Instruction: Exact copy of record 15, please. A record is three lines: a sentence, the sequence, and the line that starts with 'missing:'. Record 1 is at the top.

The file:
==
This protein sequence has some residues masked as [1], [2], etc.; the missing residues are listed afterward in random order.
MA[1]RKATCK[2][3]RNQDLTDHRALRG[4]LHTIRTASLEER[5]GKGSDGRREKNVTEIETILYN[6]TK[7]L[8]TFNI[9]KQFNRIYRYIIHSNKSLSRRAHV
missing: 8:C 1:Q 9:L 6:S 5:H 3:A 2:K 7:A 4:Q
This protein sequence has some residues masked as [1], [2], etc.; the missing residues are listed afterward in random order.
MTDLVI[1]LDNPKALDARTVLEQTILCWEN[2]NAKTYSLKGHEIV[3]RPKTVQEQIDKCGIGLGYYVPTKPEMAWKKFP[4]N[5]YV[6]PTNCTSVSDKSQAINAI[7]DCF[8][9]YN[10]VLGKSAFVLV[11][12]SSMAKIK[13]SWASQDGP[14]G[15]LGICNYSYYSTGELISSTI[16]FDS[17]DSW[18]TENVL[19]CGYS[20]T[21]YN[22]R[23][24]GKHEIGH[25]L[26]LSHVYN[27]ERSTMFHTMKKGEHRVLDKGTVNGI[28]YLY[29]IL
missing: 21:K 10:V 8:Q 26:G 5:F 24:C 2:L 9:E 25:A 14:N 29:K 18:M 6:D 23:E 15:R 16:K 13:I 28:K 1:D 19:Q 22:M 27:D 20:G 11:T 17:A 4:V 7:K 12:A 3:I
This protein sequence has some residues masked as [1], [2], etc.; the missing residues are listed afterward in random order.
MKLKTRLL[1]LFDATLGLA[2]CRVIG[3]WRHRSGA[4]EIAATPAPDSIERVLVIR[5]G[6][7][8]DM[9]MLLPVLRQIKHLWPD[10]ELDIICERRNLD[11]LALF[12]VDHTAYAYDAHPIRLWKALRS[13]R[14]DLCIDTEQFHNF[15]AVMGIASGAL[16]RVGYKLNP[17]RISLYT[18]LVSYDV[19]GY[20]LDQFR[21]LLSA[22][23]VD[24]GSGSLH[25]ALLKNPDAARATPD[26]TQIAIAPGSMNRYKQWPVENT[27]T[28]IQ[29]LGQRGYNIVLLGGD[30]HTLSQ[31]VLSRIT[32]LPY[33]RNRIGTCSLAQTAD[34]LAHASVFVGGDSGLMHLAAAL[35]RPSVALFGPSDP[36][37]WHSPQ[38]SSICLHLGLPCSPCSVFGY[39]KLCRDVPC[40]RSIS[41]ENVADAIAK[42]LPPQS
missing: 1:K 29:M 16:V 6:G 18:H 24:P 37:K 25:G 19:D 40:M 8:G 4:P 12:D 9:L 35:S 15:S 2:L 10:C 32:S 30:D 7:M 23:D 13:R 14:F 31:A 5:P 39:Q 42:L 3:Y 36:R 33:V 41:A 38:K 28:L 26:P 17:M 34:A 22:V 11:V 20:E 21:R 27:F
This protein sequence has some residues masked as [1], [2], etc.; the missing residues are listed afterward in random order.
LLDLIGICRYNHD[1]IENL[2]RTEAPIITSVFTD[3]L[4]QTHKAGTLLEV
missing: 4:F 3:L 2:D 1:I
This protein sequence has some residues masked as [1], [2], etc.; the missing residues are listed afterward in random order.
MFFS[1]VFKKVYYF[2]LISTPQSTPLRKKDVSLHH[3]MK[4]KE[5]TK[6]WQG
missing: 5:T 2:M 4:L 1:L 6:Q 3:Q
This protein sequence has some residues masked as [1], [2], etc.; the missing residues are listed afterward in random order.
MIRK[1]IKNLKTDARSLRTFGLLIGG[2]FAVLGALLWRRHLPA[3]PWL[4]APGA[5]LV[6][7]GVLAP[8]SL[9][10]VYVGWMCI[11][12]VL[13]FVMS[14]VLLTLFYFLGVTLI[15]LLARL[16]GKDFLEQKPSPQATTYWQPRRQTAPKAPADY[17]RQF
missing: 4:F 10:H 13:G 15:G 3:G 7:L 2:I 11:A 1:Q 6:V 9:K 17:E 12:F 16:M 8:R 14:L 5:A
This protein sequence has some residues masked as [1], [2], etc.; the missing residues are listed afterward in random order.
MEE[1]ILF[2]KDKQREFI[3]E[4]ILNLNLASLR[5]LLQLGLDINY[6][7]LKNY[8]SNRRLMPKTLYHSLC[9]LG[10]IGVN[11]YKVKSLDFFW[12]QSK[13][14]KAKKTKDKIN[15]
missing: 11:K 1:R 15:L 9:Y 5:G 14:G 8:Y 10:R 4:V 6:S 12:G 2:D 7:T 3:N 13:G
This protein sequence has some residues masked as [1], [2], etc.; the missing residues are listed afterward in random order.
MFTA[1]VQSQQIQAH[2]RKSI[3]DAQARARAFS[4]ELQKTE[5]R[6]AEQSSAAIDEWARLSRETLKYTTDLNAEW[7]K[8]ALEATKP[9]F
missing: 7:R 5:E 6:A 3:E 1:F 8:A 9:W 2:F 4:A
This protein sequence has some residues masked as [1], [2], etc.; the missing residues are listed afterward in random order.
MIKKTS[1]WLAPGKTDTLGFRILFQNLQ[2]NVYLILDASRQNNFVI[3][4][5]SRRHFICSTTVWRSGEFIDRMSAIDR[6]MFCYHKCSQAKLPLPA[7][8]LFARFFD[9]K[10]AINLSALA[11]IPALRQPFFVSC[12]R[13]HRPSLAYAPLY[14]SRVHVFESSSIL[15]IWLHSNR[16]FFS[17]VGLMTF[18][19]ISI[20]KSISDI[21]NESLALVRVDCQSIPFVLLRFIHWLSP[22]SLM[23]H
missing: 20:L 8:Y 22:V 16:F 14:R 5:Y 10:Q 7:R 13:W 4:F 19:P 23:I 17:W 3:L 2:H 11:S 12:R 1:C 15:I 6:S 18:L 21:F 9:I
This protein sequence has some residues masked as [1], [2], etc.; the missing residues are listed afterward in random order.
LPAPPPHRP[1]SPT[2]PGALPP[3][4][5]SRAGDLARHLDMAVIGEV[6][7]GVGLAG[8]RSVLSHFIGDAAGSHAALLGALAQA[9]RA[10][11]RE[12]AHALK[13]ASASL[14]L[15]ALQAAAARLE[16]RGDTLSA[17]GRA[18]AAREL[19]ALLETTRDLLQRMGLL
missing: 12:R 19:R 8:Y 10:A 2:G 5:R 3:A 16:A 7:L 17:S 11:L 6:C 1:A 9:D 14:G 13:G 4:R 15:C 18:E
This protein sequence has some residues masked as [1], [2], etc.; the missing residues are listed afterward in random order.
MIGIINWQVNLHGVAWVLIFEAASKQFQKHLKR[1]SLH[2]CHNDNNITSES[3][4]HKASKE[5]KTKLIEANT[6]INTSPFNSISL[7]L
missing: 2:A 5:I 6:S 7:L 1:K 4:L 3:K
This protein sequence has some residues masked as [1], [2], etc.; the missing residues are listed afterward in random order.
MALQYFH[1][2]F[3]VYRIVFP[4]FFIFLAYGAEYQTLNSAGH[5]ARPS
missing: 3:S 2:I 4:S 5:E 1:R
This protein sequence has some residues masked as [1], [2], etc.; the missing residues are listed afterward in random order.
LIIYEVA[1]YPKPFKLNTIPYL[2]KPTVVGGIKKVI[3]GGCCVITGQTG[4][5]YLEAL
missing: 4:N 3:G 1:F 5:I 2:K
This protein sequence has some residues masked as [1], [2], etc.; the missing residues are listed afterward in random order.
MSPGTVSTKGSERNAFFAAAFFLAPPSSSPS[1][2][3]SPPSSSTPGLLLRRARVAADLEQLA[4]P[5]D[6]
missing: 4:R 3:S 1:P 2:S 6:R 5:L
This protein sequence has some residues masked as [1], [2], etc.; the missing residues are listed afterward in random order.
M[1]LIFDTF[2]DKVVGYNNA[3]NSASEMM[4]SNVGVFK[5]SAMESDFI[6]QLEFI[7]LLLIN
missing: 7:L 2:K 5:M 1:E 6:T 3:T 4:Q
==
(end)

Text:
This protein sequence has some residues masked as [1], [2], etc.; the missing residues are listed afterward in random order.
M[1]LIFDTF[2]DKVVGYNNA[3]NSASEMM[4]SNVGVFK[5]SAMESDFI[6]QLEFI[7]LLLIN
missing: 7:L 2:K 5:M 1:E 6:T 3:T 4:Q